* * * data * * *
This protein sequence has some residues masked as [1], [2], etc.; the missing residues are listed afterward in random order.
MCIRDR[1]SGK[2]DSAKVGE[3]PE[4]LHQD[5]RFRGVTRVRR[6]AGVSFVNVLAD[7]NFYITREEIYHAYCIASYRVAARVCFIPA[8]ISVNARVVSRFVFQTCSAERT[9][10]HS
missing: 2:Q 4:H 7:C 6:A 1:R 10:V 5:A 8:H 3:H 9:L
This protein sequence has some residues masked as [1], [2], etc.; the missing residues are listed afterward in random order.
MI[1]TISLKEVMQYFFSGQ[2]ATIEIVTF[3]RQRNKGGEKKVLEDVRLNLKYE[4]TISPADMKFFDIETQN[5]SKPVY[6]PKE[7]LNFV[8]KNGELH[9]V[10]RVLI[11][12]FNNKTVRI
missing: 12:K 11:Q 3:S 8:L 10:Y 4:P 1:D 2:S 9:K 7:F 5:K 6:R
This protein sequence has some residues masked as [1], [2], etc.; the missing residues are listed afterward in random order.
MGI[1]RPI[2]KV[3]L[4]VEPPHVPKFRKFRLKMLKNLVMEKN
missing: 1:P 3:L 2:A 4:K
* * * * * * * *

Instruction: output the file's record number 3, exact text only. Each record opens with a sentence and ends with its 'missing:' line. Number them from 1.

This protein sequence has some residues masked as [1], [2], etc.; the missing residues are listed afterward in random order.
MGI[1]RPI[2]KV[3]L[4]VEPPHVPKFRKFRLKMLKNLVMEKN
missing: 1:P 3:L 2:A 4:K